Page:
So when I shared my grief, and someone said I should put him down and get another animal—that if I really loved animals, that's what I'd do—I felt wounded. If I had lost a child or a best human friend, no one would tell me to put them down immediately and go get another child or best friend. That would have been unspeakable. So why can't others recognize the place animals have in our hearts?
Animals are individuals. Symba was an individual. He is irreplaceable, and the hole left by his absence can never be filled. It is and will always be his own shape. As in life, so in death: there is only one Symba.
Even now a few months later, the mere thought of him makes me sob—deep, gut-wrenching tears. I miss him so much I almost cannot bear it. It hurts when I speak of him in the past tense. It seems like a nightmare I might wake up from: there is still that undying hope. I see him out of the corner of my eye and when I remember he isn't there, the pain rips through me all over again.
Symba is the only Symba. Everybody who met him could see he was special. There was just something in his soul that fellow travelers recognized. And he taught me about unbridled joy and love. Because all animals are different, we don't love animals the same way. Our bonds with some animals are stronger than with others. I live with another kitty but she is not Symba. We wallow in our hollow grief together, both of us missing the clever little three-legged angel who featured in our lives for so long, but my relationship with Symba was about the love of an absolute deep down once-in-a-lifetime best friend.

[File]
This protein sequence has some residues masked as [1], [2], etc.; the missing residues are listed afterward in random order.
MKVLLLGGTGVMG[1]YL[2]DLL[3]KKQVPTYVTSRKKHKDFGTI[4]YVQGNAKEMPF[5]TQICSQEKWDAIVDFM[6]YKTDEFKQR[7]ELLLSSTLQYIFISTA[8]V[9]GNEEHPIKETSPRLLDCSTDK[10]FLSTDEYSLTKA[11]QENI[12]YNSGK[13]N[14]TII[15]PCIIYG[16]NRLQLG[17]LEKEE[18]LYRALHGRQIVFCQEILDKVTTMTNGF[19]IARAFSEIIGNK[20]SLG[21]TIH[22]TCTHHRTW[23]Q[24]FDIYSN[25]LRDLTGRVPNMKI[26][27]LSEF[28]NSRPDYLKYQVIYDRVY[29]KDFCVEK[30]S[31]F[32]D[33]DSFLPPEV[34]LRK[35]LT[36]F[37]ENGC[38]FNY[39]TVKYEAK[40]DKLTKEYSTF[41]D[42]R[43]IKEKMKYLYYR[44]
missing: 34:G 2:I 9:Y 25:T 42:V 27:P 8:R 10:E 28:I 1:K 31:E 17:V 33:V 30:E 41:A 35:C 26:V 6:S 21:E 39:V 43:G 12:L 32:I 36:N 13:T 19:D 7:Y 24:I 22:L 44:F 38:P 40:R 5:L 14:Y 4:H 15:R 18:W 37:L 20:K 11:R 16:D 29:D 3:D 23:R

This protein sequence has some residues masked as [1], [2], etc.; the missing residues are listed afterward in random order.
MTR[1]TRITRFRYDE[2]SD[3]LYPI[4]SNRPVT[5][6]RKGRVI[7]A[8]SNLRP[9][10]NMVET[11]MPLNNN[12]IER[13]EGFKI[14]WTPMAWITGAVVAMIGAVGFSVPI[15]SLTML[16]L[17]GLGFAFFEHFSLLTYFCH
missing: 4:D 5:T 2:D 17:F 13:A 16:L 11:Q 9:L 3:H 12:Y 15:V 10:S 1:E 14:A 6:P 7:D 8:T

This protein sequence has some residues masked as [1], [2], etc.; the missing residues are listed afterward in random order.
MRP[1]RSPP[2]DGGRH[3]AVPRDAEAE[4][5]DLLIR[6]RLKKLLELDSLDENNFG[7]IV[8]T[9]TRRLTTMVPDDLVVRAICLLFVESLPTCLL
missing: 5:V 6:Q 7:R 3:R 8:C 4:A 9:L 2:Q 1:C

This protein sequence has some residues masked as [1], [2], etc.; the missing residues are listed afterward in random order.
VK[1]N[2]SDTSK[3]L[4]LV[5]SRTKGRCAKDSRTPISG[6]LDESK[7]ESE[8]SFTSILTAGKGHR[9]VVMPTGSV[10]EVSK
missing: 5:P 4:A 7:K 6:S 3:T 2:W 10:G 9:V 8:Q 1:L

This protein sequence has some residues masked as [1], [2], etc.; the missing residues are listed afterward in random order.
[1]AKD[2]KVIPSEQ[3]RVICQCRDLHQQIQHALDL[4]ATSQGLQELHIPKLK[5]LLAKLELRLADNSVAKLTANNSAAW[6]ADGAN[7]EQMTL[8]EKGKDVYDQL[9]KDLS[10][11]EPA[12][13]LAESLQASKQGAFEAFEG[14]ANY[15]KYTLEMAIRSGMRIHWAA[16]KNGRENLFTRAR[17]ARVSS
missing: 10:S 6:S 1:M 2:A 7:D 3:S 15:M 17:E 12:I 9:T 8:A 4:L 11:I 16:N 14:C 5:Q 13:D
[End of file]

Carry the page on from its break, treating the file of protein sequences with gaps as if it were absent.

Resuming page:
I'm heartbroken and I only bear it because I must. There isn't any choice. I am uncomforted by the sentiment that "this too shall pass." Symba will never pass as long as I am here. We don't have metaphors to explain this feeling, and words won't fit. The closest I can come to explaining it is heartbreak. I have love in my heart to give, but I'll never give it with an unbroken heart again.